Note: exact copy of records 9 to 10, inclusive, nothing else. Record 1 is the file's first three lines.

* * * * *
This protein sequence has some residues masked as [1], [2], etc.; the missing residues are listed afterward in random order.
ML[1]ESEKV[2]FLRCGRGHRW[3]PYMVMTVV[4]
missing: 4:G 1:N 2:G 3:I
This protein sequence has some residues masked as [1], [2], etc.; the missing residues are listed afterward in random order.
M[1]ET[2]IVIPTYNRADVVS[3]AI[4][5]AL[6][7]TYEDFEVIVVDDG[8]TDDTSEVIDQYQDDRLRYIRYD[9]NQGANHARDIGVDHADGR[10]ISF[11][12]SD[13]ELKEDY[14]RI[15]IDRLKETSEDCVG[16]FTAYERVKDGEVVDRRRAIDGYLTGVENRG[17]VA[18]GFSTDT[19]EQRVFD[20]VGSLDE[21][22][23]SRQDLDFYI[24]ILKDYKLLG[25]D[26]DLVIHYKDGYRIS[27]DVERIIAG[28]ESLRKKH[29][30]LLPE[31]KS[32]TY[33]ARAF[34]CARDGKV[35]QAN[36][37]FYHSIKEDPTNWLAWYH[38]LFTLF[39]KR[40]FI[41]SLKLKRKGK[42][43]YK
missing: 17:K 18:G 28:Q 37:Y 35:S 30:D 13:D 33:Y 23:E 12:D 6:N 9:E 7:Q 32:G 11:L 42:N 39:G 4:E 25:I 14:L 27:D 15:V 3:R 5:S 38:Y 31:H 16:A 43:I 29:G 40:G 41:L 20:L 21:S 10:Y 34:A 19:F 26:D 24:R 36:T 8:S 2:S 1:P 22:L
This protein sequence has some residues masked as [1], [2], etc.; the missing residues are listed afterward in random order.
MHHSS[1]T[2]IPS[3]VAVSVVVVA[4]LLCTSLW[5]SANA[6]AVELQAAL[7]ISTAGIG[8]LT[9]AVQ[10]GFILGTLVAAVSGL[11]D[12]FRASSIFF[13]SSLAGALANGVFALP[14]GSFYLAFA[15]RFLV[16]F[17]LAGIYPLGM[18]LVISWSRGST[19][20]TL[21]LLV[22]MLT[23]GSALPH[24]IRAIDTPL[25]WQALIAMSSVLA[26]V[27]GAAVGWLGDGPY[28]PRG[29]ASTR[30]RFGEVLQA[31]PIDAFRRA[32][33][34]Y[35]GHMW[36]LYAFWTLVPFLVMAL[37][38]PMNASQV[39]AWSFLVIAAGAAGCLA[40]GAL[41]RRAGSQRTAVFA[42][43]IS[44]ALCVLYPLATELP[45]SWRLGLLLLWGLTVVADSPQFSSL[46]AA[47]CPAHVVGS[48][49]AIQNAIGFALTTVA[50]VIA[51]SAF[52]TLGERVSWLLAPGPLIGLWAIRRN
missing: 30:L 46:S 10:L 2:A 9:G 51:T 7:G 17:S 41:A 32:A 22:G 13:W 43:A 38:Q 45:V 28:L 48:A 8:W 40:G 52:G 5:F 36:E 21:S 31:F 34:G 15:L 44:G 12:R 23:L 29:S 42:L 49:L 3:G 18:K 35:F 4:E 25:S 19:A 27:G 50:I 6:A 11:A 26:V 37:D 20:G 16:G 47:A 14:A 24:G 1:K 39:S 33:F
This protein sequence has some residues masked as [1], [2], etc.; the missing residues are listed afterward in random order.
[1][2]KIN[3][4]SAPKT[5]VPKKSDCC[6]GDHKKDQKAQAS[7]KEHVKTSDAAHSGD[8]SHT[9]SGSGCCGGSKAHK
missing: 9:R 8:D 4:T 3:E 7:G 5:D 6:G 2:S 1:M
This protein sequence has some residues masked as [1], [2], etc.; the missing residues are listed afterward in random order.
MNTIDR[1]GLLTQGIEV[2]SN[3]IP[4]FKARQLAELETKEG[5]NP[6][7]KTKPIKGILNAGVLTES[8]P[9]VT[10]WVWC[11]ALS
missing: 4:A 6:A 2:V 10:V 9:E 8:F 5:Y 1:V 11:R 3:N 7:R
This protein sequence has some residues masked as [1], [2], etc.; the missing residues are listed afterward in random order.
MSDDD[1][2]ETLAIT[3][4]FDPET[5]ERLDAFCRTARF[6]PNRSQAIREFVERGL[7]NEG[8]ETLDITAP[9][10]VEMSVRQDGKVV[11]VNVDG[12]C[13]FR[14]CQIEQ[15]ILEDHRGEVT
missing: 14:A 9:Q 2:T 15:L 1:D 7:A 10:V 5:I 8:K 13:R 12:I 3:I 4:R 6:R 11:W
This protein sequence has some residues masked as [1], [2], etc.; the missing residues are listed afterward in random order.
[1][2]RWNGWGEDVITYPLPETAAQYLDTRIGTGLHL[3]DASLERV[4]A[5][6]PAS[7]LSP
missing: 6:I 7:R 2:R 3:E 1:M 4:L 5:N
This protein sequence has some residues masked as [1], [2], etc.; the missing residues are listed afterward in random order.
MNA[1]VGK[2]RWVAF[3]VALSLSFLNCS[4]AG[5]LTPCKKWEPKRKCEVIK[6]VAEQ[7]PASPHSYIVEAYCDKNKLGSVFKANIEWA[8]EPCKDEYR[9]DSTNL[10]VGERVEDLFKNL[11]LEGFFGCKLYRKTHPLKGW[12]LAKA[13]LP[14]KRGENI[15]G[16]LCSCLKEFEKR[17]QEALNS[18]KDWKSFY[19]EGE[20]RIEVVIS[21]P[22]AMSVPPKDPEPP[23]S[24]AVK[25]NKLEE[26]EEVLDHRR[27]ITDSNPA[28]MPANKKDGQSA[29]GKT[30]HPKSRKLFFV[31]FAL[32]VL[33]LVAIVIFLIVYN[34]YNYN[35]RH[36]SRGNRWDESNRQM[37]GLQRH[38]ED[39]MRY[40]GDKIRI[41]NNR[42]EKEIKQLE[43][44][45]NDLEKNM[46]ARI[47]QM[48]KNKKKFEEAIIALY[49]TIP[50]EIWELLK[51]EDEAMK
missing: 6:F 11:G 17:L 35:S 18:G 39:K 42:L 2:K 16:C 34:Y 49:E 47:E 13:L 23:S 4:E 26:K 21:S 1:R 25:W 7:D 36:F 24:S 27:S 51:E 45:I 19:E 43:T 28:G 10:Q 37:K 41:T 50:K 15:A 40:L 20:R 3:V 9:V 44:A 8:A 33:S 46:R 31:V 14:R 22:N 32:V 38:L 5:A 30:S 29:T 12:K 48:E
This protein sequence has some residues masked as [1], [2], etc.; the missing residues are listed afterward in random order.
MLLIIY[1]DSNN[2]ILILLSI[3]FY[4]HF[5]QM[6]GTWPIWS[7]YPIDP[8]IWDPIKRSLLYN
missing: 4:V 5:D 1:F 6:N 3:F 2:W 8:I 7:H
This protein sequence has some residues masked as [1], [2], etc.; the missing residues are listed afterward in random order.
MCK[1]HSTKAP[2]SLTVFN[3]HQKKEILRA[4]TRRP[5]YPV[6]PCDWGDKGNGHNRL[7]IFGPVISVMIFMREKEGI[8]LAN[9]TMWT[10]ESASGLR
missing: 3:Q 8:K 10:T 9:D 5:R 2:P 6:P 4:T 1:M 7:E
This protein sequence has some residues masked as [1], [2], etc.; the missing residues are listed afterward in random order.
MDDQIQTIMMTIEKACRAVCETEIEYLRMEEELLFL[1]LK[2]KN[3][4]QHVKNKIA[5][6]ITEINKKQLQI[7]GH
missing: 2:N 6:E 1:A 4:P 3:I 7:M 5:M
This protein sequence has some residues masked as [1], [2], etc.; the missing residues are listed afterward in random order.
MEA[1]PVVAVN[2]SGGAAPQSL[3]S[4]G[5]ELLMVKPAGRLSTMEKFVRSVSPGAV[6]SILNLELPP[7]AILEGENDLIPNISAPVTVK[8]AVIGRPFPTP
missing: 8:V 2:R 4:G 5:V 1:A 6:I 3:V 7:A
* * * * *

This protein sequence has some residues masked as [1], [2], etc.; the missing residues are listed afterward in random order.
MLLIIY[1]DSNN[2]ILILLSI[3]FY[4]HF[5]QM[6]GTWPIWS[7]YPIDP[8]IWDPIKRSLLYN
missing: 4:V 5:D 1:F 6:N 3:F 2:W 8:I 7:H
This protein sequence has some residues masked as [1], [2], etc.; the missing residues are listed afterward in random order.
MCK[1]HSTKAP[2]SLTVFN[3]HQKKEILRA[4]TRRP[5]YPV[6]PCDWGDKGNGHNRL[7]IFGPVISVMIFMREKEGI[8]LAN[9]TMWT[10]ESASGLR
missing: 3:Q 8:K 10:T 9:D 5:R 2:P 6:P 4:T 1:M 7:E